My regular role playing group has decided on our next campaign: Marvel Heroic RPG. If you’ve poked around my site, chances are you’ve figured out I like this game. I posted basic write ups of the heroes the guys created and now I’d like to lay out some of my goals with the campaign and the setting assumptions we are making.
Marvel Universe and Canon
The biggest thing is that we will not be playing in the core Marvel universe, Earth-616. Essentially we will Earth-616 for inspiration and as a starting point but we will drift from it as necessary. It’s something along the lines of what Marvel has done with its Ultimate Comics imprint or with the film series: inspired and influenced by the decades of lore but not a rote copy.
When we begin the campaign we will set the clock to the same point in history as when the Marvel universe really gets going. In the original timeline, that was the early 1960s. Our timeline will be set in the here and now. This is a really exciting point in Marvel history when Iron Man, Thor, Spider-Man, the Fantastic Four, the X-Men, the Incredible Hulk, and so many other iconic Marvel heroes and teams made their debuts. It’s the dawn of the age of the metahuman. A notable difference between our universe and Earth-616 is that it’s not necessarily the same metahumans appearing on the scene. Not only are our heroes showing up but they may replace some of the stock Marvel characters. Commander Turing, for example, is very much inspired by and similar to Iron Man. That means our campaign world doesn’t need an Iron Man.
Playing in our own drifted universe gives us license to change continuity and characters, as well. The important this is that Marvel acts as an inspiration and not a constraint.
The Foster Family
The Foster family holds a prominent station with my gaming group. We have actually reached the point where our own campaigns have become our shared cultural jargon – much the way Monty Python and Star Wars jokes permeate the table. The Foster family first appeared in a short campaign of the Dresden Files RPG. Alec Foster was the president and CEO of Foster Defense Initiatives, a multi-billion dollar defense contractor with the U.S. government. He was loosely inspired by Bruce Wayne and Tony Stark and was the player-character at the heart of the campaign. Alec put together his own team of clued in supernatural enforcers and protected Chicago from the predations of the Nevernever.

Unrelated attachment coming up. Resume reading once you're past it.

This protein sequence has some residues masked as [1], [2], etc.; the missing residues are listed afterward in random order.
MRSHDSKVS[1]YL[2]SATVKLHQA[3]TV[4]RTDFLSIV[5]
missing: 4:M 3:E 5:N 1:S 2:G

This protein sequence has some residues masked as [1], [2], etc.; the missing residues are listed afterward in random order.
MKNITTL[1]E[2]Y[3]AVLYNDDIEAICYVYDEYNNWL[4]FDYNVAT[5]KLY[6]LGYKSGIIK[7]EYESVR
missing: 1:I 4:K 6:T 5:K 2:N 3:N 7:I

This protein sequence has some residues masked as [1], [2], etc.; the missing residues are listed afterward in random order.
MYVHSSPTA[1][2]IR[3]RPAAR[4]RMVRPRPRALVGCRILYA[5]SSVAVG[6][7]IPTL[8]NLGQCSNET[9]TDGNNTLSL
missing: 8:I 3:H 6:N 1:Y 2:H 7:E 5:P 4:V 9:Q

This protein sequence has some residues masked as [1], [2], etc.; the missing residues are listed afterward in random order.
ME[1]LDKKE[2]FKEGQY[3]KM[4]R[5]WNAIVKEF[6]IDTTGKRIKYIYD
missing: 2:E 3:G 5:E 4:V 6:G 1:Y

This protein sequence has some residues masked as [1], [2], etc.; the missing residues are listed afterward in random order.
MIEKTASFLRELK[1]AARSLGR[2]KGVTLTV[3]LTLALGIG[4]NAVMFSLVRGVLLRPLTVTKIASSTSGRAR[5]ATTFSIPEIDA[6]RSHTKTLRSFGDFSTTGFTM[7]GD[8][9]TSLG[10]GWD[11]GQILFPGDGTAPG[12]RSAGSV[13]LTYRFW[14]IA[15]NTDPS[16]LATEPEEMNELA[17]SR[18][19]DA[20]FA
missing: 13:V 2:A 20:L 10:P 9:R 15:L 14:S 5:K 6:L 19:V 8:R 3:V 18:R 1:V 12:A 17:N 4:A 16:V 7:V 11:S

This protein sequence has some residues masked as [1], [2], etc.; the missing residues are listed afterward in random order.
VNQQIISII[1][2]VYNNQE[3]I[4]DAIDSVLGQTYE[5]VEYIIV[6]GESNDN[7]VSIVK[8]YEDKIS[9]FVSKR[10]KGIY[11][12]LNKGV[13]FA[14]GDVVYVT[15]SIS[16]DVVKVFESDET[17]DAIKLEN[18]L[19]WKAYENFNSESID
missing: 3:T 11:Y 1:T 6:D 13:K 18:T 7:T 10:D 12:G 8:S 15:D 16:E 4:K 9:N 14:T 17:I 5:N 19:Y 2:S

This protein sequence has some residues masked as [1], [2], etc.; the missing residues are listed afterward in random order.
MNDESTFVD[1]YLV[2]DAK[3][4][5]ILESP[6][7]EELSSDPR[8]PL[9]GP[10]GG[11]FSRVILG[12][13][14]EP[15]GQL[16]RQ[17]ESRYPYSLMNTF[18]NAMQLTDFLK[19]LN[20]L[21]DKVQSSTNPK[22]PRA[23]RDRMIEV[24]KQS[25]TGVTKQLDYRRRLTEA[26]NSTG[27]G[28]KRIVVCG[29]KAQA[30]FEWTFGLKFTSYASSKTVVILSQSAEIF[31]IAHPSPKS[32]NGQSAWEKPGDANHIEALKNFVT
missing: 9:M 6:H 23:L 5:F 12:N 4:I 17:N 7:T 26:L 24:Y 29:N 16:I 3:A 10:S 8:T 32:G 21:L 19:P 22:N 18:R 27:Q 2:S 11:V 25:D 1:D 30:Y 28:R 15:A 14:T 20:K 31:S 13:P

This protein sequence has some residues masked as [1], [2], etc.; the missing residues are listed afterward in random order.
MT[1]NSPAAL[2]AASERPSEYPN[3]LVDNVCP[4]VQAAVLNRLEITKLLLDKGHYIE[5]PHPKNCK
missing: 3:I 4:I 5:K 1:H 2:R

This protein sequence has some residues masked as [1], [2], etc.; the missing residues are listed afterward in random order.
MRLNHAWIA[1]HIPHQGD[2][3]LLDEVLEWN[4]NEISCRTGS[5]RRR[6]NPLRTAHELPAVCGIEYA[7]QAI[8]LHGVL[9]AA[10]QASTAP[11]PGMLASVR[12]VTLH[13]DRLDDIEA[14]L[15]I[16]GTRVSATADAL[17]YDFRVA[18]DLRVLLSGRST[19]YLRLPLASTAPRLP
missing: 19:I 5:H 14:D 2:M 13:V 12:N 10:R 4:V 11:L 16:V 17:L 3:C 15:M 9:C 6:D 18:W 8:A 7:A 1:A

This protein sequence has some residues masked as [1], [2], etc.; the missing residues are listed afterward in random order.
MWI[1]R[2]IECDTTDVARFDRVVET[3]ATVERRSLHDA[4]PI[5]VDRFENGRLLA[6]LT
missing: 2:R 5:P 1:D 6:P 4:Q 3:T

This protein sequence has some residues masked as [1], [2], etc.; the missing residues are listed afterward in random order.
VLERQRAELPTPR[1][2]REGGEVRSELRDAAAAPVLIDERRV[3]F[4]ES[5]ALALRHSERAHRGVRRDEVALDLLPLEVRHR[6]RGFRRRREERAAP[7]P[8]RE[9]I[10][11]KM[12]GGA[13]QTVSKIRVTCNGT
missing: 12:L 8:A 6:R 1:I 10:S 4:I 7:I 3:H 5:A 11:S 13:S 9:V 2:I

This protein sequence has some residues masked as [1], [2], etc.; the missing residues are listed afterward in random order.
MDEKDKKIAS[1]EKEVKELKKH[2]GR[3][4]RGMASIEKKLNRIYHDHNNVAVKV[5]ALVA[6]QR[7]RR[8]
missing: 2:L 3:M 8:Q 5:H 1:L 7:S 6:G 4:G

After the DFRPG campaign wrapped up (with a suitably epic and satisfying conclusion), we played D&D for a time. I quickly got tired of that and pleaded with the group to let me run something else. They caved to my demands rather than have a frustrated and angry GM. This time around we picked Spirit of the Century. Another player decided to make Thomas Foster, the Alec Foster’s grandfather. As the game was set in the 1920s, the name of the company was Foster Munitions. All of the players spent time adding to the Foster legacy and building up the connections between our SotC and DFRPG campaigns.
It would seem that the Foster family will be making another appearance in our MHR campaign. I was speaking with Commander Turing’s player earlier today and he said he wanted to tie in the Fosters to this world. This is really cool because he’d be the third person to play a Foster in a campaign. We discussed the situation a bit and came up with an interesting backstory. Commander Turing is a Foster in the spirit of our previous incarnations of the family. He’s a bit of an altruist and has a solid moral core. His family, on the other hand, are cutthroat corporate raiders not above a little double dealing and heavy arms manufacturing. Commander Turing was ousted from Foster Defense and he has started Fostech. Using the resources available to him through Fostech, he has created a small fleet of super drones that he uses to combat his family’s shady business partners around the world.
I really look forward to the possibilities this has for an interesting, exciting game.
There are a few new things I want to try out with this campaign. Much the way comics are structured, I want to give each hero his own stories. This will probably just be narrative emails or wiki updates back and forth between me and the players between sessions. However, once in a while, I’d like to step away from our “Avengers” series and maybe do a one- or two-shot in a hero’s solo title. To help facilitate this, I’m putting together a bunch of sidekick or fringe superheroes that can join in the fun on solo titles. This lets the solo title really focus on one hero but also gives the other players characters to play. This helps us explore troupe-style play while helping reinforce the feeling of comic books.
My initial plan is to run a modified Armor Wars event to get the ball rolling. Rather than being focused on Iron Man, it will be focused on Commander Turing. The only thing I’m worried about with running the campaign is how social scenes run. It’s very obvious how to roll physical conflict in MHR. Coming up with a decently sized dice pool for social conflict is somewhat trickier.
Here’s the coolest bit of news: I’m going to host a contest here on the site for people to submit supervillains. I don’t have everything finalized yet but I’ve got the basics organized. Due to the weirdness of how I bought MHR (PDF on launch day, then physical copy from MWP at a convention) I have a download code for a PDF copy through DTRPG floating around unused. I wanted to have a contest but I didn’t have a good idea for one. Commaner Turing gave me the perfect contest: have participants each create a nemesis for one of the four heroes in the campaign. The winner will get the PDF and we will stat up the supervillain to use as a nemesis in the campaign. How cool is that? Look for more details on the contest in the next week.